Ex-Transnet board member fails to prove that Gordhan was racist to fire him

A request from former Transnet director Seth Radebe to destroy the decision of the foreign minister Pravin Gordhan's decision to remove him from Transnet's management was denied Tuesday at the North Gauteng Supreme Court.

Radebe accused Gordhan of racist behavior when he decided to remove Radebe in May this year. At that time, Radebe was one of the last three directors of the previous Transnet board.

In May, Gordhan announced the appointment of several additional directors to the Transnet Board of Directors to strengthen governance and reduce the financial losses of the main state enterprise.

Judge Hans J. Fabricius described Radebe's request as "rather vague". In the opinion of the judge, Gordhan took into account the relevant facts and made a rational decision, taking into account the precarious position of the SA economy and the important role Transnet must play.

Radebe told Fin24 Tuesday night that he is very disappointed that the court can not see the case from his perspective.

"I did not fight for my position, but for my dignity, I now look at my options and it can include further legal measures," Radebe said.

Lack of decisive action

The judgment refers to a lack of decisive actions of the previous administration against employees of Transnet who are involved in corruption, particularly in the tendering of 1 064 locomotives.

The judge accepted arguments on behalf of Radebe that research reports from Werksmans Advocaten and Prof. dr. H. E. Wainer were "incomplete" but found this "do not mean that they were not decisive and could not be carried out".

"From an objective point of view, there was sufficient evidence from these reports to compile a cost sheet, and there was no good reason not to suspend certain individuals as a precaution," concluded Fabricius.

The Ministry of Public Enterprise said in a statement in response to the rejection of Radebe's application that it emphasized in particular the emphasis placed by the judge on the need to restore good corporate governance to state-owned companies such as Transnet, given their role in the SA economy.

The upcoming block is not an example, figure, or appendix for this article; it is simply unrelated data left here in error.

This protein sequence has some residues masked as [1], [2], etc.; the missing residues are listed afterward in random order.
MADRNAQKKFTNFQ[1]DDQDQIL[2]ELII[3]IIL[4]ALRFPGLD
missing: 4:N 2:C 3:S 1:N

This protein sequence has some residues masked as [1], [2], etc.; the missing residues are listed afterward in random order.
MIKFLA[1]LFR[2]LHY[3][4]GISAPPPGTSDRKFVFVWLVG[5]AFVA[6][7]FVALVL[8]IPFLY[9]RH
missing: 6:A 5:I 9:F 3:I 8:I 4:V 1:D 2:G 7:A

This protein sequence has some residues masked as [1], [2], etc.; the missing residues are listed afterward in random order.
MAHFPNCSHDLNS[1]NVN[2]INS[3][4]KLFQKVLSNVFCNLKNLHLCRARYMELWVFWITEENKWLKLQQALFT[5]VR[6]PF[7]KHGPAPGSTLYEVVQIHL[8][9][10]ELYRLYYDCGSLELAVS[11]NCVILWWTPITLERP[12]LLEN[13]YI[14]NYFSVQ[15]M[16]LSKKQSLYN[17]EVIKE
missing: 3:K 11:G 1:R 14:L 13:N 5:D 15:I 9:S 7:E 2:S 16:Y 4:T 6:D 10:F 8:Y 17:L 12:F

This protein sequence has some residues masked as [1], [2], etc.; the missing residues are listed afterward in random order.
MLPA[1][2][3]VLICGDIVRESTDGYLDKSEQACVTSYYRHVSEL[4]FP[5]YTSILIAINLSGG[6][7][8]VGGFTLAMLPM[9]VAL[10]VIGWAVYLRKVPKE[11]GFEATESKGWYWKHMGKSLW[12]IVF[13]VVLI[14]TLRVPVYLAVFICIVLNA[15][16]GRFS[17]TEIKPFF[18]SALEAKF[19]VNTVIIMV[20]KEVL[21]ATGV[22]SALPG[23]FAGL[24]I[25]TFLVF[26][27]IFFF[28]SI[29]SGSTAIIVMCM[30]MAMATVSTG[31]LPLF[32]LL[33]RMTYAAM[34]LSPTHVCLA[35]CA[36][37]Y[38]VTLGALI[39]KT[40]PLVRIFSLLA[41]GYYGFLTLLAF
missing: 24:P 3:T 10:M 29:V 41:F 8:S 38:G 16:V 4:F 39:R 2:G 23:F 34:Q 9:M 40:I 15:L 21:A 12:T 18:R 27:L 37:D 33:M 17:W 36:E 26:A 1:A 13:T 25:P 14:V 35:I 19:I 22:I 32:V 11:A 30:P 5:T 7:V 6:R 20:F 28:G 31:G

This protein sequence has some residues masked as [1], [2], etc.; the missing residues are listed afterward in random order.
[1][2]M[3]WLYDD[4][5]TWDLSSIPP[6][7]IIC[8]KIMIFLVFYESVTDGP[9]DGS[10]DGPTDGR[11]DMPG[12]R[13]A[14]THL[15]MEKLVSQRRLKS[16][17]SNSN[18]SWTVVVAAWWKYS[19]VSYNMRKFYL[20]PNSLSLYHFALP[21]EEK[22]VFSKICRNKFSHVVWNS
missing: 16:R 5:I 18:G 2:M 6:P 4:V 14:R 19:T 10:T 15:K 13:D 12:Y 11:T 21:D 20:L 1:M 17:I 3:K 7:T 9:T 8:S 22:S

The judge found that there was no reason to question the character of Gordhan, as had been done in the application procedure. Gordhan's academic qualifications, ability and understanding of his constitutional duties were questioned.

Board & # 39; failed Transnet & # 39;

Radebe & # 39; s arguments that he is entitled to a board position on account of his academic qualification as a chartered accountant were rejected. The judge found that Radebe, as chairman of the Transnet audit committee, not only was unable to take corrective measures, but had not shown the qualities needed to create confidence that he could perform his duties.

The judge accepted Gordhan's argument that the previous board had violated Transnet, in the sense that it did not take a decision to set aside irregular contracts, or at least to stop further payments to four entities that were still carrying out their contracts for the tendering of the 1 064 locomotives.

Transnet paid R509m more for 100 locomotives after switching from a supply contract to a Chinese railway company of Mitsui & Co from Japan, according to a report commissioned by the National Treasury.

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